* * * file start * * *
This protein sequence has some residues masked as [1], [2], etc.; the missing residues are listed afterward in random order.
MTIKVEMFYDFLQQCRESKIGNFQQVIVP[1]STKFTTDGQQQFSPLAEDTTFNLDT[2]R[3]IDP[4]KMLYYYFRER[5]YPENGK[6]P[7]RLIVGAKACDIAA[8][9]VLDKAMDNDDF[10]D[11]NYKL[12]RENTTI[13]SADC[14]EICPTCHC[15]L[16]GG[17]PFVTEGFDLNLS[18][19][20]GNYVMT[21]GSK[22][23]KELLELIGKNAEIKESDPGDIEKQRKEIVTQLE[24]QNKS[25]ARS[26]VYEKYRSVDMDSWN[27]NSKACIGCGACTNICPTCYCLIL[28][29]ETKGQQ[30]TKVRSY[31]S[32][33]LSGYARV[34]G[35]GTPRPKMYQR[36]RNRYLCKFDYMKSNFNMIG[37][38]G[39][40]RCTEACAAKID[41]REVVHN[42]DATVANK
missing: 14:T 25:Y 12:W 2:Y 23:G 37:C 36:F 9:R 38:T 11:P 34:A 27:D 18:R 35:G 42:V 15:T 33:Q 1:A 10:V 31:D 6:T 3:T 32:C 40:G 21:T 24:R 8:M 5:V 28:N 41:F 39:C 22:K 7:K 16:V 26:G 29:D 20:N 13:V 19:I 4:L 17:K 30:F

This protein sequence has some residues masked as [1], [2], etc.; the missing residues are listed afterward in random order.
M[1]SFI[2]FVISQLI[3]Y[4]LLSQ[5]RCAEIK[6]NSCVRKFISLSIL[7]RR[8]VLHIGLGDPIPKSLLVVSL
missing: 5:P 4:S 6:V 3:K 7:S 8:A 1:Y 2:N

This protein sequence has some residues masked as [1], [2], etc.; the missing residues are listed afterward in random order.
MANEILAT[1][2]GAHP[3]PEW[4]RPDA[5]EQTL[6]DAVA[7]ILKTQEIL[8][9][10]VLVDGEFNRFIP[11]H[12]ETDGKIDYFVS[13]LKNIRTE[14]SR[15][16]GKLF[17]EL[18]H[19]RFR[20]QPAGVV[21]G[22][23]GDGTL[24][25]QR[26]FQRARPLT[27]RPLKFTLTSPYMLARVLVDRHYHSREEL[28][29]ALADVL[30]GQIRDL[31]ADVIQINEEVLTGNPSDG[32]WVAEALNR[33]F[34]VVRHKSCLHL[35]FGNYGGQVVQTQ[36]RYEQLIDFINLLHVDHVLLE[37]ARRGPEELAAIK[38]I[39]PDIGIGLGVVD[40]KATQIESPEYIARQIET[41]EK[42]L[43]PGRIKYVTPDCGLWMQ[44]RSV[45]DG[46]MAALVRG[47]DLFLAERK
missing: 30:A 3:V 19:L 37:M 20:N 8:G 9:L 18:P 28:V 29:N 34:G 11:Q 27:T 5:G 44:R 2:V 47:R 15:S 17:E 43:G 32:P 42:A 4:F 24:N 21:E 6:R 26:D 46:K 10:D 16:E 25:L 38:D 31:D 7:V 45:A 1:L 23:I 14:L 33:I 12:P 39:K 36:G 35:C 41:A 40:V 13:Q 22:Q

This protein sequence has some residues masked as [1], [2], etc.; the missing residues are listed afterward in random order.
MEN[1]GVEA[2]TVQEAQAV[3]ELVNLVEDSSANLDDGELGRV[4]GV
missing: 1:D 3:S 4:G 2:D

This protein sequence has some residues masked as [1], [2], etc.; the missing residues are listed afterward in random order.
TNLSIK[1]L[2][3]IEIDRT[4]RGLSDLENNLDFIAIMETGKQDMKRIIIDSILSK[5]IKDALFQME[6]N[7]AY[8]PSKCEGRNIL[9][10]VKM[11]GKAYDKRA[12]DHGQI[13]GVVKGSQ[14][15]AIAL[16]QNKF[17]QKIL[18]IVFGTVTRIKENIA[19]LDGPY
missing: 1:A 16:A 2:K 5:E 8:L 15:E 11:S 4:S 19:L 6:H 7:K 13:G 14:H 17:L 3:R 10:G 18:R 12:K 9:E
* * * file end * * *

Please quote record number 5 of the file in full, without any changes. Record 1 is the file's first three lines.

This protein sequence has some residues masked as [1], [2], etc.; the missing residues are listed afterward in random order.
TNLSIK[1]L[2][3]IEIDRT[4]RGLSDLENNLDFIAIMETGKQDMKRIIIDSILSK[5]IKDALFQME[6]N[7]AY[8]PSKCEGRNIL[9][10]VKM[11]GKAYDKRA[12]DHGQI[13]GVVKGSQ[14][15]AIAL[16]QNKF[17]QKIL[18]IVFGTVTRIKENIA[19]LDGPY
missing: 1:A 16:A 2:K 5:E 8:L 15:E 11:S 4:S 19:L 6:H 7:K 13:G 14:H 17:L 3:R 10:G 18:R 12:K 9:E